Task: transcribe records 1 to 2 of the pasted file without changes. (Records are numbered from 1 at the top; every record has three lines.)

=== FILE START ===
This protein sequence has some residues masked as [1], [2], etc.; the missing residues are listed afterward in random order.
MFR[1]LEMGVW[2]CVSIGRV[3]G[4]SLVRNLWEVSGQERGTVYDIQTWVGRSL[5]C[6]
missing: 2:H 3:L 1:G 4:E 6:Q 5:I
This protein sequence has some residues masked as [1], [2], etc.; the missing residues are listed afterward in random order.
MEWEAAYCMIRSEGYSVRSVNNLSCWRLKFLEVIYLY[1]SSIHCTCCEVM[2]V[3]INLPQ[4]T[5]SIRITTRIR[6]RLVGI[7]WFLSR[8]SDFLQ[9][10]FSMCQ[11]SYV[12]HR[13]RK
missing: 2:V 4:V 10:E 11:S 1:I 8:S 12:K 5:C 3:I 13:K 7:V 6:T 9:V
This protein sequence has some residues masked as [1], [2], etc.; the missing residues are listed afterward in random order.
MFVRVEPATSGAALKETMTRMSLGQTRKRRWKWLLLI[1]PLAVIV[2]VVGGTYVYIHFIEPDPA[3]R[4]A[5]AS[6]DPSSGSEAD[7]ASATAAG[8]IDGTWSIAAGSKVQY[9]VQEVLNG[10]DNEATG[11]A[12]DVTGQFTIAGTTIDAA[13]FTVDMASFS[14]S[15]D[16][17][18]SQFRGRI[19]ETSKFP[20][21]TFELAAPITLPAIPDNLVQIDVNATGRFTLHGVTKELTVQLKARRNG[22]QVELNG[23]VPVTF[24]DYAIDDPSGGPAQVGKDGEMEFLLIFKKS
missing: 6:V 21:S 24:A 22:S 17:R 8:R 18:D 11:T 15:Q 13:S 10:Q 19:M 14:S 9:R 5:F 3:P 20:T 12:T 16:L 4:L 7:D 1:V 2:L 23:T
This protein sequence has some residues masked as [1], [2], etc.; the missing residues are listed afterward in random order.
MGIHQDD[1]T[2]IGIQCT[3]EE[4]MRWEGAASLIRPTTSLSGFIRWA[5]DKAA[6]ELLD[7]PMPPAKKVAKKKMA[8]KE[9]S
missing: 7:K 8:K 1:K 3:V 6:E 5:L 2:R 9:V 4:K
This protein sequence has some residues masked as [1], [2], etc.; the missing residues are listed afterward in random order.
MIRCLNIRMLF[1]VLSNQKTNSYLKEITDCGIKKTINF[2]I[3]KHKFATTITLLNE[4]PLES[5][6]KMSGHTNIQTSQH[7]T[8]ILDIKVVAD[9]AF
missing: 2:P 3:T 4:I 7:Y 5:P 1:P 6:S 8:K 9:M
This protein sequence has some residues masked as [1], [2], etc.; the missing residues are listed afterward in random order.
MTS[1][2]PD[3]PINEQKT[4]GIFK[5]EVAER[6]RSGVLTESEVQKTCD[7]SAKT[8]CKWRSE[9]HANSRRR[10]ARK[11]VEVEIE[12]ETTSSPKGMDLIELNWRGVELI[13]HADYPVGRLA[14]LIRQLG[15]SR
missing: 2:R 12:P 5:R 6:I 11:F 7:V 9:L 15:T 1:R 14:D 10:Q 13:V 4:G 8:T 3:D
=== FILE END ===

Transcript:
This protein sequence has some residues masked as [1], [2], etc.; the missing residues are listed afterward in random order.
MFR[1]LEMGVW[2]CVSIGRV[3]G[4]SLVRNLWEVSGQERGTVYDIQTWVGRSL[5]C[6]
missing: 2:H 3:L 1:G 4:E 6:Q 5:I
This protein sequence has some residues masked as [1], [2], etc.; the missing residues are listed afterward in random order.
MEWEAAYCMIRSEGYSVRSVNNLSCWRLKFLEVIYLY[1]SSIHCTCCEVM[2]V[3]INLPQ[4]T[5]SIRITTRIR[6]RLVGI[7]WFLSR[8]SDFLQ[9][10]FSMCQ[11]SYV[12]HR[13]RK
missing: 2:V 4:V 10:E 11:S 1:I 8:S 12:K 5:C 3:I 13:K 7:V 6:T 9:V